Untold lives blog

01 July 2016

A Museum Clerk at the Battle of the Somme

On a pilaster close to the South Portico entrance to the British Museum is a memorial to members of museum staff who died in the two World Wars.  The memorial was designed and carved by Eric Gill, (the 1939-45 parts are by W. H. Sharpington), and incorporates a stanza from Lawrence Binyon's poem "For the Fallen", familiar from its regular use at remembrance ceremonies.  The memorial contains the name of eleven members of staff who died in the First World War.  Of these, six worked in the departments that later became part of the British Library.

The first of these six to die was Charles Robert Dunt, a Museum Clerk in the Department of Manuscripts.  He died 100 years ago today, on the opening day of the Battle of the Somme, while serving with the 1/13th London Regiment, the Kensingtons.


The Kensingtons at Laventie

The Kensingtons at Laventie © IWM (Art.IWM ART 15661)

Charles joined the staff of the British Museum as a Boy Attendant on 21 July 1902, joining the adult staff on 7 September 1908.  I have been able to discover very little about his personal life, except what can be reconstructed from the census and other official records.  He was born at Kensington in 1888, the eldest son of Charles and Alice Emily Dunt.  Both of his parents came from rural East Anglia.  Charles senior had been born at Shotesham All Saints, Norfolk; Alice Emily Smee at Ridgewell, Essex.  They were married at Kensington in 1887, and by 1891 the elder Charles was working in London as a harness maker.  Charles Robert was their eldest son, and he was followed by Lewis Cyril (born 1890) and Florence May (born 1894).  In 1891, the family were living at Bravington Road, Paddington, although by 1911 they had moved to nearby Third Avenue, in the Queen's Park Estate.  By then, all three of the children seem to be in fairly stable employment: Charles at the British Museum, his younger siblings working respectively as a railway clerk for the Great Western Railway and as a shop assistant in a ladies' outfitters.  By contrast, their 47-year old father was still working in his old trade as a horse collar maker for a railway company.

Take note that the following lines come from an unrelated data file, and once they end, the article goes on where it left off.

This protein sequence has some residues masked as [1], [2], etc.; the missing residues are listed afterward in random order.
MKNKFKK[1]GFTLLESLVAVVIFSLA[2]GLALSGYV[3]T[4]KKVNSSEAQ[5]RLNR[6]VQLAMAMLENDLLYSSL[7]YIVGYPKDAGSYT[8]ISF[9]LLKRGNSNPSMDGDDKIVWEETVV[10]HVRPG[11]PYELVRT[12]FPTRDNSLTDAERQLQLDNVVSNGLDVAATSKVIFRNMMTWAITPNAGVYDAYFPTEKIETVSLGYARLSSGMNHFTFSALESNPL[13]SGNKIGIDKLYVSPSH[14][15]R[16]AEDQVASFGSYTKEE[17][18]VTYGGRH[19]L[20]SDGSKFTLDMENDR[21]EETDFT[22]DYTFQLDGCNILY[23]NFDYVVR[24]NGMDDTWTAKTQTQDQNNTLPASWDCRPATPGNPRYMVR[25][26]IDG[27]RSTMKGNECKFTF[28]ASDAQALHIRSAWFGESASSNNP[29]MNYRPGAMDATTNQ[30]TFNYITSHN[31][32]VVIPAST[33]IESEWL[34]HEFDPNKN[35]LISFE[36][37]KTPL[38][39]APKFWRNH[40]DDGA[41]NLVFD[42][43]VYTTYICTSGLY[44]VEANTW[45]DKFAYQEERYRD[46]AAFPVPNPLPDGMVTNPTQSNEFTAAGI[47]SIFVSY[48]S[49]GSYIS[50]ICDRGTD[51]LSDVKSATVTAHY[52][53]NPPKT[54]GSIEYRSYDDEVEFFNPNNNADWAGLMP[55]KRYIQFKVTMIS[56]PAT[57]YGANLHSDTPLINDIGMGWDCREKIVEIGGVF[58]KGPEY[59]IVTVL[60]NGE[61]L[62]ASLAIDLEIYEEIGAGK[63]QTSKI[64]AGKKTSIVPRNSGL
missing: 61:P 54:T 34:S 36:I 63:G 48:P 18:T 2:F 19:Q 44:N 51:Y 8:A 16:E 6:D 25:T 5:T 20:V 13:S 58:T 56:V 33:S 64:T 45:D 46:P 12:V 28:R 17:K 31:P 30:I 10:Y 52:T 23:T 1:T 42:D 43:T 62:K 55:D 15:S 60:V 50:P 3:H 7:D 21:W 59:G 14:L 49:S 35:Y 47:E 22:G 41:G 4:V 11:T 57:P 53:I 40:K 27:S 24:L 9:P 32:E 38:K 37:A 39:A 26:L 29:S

Charles Robert Dunt's service records do not seem to have survived, but documents in the British Library's own corporate archives state that he enlisted in March 1915.  By the time he died, he was serving with the 13th (County of London) Princess Louise's Kensington Battalion, a territorial force unit of the London Regiment.  On  1 July 1916, the Kensingtons were part of a diversionary attack at Gommecourt, which was a mile or so to the north of the main Somme front.  The operation was a costly failure.  A report attached to the battalion war diary recorded that 16 officers and 310 men had become casualties that day, out of a total strength of 24 officers and 500 men.

Map of Hebuterne

Hébuterne Add MS 88882/9/24 ©From the Garvin archive

Amongst the many that died that day was Charles Robert Dunt, who was killed in action, aged 28.  His grave can be found in Hébuterne Military Cemetery.  Dunt's name also appears on the British Museum's Roll of Honour at the Natural History Museum and the British Librarians’ memorial at the British Library.

Michael Day
Digital Preservation Manager

Further reading:
Frederic G. Kenyon, The British Museum in war time (Glasgow : Jackson : Wylie and Co., 1934)
O. F. Bailey and H. M. Hollier, The Kensingtons: 13th London Regiment (London: Regimental Old Comrade's Association, 1936)
Nigel Cave, Gommecourt (Barnsley: Leo Cooper, 1998)
Alan MacDonald, Pro patria mori: the 56th (1st London) Division at Gommecourt, 1st July 1916, rev. ed. (Iona, 2008)
Alan MacDonald, Gommecourt, 1st July 1916

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